Basic Economic Concepts - Interest Rates


Typically, when the supply of money increases, interest rates fall. And when the supply of money tightens, interest rates increase. So, the Fed actions discussed earlier have an impact on the following:

  • Consumer spending
  • Interest rates on newly issued bonds
  • Market prices of existing bonds: when interest rates rise, the prices of bonds with lower coupon rates decrease and vice versa

Fed actions can also indirectly impact stocks:

  • When monetary policy expands credit, lower interest rates make bonds less appealing as investments, and stocks more appealing.

  • From the corporate perspective, company earnings may rise because of lower interest expense, which may cause the market price of the stock to rise.

  • Of course, when the opposite occurs and monetary policy tightens credit, interest rates will rise, earnings will decrease, and the market price of the stock is likely to decrease as well. As interest rates rise, bonds become more attractive to investors.

Consider these sample exam questions:

  1. Which of the following short-term effects could result from increases in the money supply?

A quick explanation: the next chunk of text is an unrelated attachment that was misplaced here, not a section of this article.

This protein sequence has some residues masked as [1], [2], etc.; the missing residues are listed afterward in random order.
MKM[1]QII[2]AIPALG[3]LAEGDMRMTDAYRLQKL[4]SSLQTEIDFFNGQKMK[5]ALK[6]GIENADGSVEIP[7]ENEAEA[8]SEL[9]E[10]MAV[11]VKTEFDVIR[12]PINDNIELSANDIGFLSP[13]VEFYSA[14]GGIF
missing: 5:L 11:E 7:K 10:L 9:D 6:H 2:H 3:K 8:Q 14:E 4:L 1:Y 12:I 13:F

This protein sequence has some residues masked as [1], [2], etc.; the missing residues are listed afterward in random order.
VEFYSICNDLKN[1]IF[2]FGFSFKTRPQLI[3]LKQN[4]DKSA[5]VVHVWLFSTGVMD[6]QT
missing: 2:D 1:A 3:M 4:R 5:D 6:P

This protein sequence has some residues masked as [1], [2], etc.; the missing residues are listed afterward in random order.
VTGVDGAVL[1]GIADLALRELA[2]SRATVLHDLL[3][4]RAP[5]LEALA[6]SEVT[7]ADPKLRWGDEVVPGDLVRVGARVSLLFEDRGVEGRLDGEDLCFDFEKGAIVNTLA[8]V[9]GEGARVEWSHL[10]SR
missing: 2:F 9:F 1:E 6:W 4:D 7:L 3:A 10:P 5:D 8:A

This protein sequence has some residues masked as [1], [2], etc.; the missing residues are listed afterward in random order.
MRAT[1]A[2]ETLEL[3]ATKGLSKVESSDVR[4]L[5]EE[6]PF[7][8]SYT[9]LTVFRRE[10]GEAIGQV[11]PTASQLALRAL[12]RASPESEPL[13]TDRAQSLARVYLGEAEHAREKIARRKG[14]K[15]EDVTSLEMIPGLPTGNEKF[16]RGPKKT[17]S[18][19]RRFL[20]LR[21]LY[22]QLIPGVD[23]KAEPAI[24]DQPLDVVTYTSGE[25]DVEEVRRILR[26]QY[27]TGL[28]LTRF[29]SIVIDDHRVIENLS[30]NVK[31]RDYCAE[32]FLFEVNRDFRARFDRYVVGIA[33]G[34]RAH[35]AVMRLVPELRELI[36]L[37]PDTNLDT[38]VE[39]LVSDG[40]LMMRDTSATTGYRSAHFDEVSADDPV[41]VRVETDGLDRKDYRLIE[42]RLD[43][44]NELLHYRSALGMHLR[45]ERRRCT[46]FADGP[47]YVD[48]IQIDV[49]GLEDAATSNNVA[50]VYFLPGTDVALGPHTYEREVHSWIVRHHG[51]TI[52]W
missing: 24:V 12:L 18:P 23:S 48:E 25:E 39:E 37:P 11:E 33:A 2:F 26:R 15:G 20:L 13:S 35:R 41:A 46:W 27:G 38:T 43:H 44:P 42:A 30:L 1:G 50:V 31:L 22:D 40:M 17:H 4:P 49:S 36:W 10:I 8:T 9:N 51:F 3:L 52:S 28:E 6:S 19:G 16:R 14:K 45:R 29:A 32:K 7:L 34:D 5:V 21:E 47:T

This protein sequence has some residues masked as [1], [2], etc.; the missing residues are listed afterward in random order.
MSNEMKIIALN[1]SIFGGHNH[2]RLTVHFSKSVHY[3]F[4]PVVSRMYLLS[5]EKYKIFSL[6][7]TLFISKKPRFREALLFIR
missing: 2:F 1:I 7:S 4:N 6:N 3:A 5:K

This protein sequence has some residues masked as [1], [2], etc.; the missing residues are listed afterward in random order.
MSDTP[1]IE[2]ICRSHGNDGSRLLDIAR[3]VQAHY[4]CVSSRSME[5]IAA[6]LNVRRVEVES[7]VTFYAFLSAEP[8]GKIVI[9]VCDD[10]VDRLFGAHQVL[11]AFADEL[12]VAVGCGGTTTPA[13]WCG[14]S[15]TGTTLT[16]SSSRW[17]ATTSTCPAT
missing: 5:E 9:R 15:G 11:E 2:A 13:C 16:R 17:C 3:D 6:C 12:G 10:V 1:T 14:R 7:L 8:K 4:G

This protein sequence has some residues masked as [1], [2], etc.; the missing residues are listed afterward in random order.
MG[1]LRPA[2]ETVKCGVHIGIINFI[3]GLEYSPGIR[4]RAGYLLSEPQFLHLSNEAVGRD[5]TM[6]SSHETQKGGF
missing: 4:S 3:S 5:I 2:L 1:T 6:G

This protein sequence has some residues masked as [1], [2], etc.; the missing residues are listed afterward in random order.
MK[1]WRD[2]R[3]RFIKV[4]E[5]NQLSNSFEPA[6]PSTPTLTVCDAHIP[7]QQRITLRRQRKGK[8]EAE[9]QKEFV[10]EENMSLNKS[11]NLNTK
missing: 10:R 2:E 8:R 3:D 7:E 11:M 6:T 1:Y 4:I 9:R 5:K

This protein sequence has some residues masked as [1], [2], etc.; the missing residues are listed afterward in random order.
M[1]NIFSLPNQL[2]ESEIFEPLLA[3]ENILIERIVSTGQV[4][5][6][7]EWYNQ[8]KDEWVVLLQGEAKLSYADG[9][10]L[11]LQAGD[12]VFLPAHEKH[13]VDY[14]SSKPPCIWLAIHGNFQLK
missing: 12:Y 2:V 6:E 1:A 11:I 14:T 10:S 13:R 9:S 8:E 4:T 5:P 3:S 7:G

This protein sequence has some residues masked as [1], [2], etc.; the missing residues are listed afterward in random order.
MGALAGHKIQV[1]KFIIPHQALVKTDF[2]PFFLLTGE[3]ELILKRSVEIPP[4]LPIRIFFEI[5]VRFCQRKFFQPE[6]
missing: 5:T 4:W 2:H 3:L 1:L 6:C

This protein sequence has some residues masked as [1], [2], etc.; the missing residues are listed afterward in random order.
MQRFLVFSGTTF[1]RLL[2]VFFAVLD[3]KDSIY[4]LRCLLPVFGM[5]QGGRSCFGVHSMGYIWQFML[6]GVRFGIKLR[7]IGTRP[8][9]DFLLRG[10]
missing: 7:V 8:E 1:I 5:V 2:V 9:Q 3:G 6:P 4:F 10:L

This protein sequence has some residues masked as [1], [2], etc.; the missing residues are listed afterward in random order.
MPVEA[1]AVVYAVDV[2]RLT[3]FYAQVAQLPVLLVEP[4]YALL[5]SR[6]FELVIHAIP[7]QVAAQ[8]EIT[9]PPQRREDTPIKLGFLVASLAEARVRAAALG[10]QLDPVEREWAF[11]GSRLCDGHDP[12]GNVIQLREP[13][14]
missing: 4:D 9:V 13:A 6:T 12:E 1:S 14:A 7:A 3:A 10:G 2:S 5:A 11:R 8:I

1. Interest rate increases
    2. Bond price decreases
    3. Stock price increases
    4. Inflation
    1. I & II
    2. I & IV
    3. III & IV
    4. I, III, & IV

The correct answer is "c": increases in the money supply would decrease interest rates, not increase them, and bond and stock prices would both increase. Inflation does not always follow an increase in the money supply, but it usually does if the increase in the money supply is not accompanied by an increase in real output.


  1. All of the following are tools used by the Federal Reserve to control the money supply EXCEPT:
    1. Setting the Fed funds rate
    2. Setting the discount rate
    3. Changing reserve requirements
    4. Buying and selling government securities in the open market

The correct answer is "a". All the other actions are tools used by the Federal Reserve, but it does not have the ability to set the Fed funds rate. That rate responds to Fed actions but is not directly set by the Fed.

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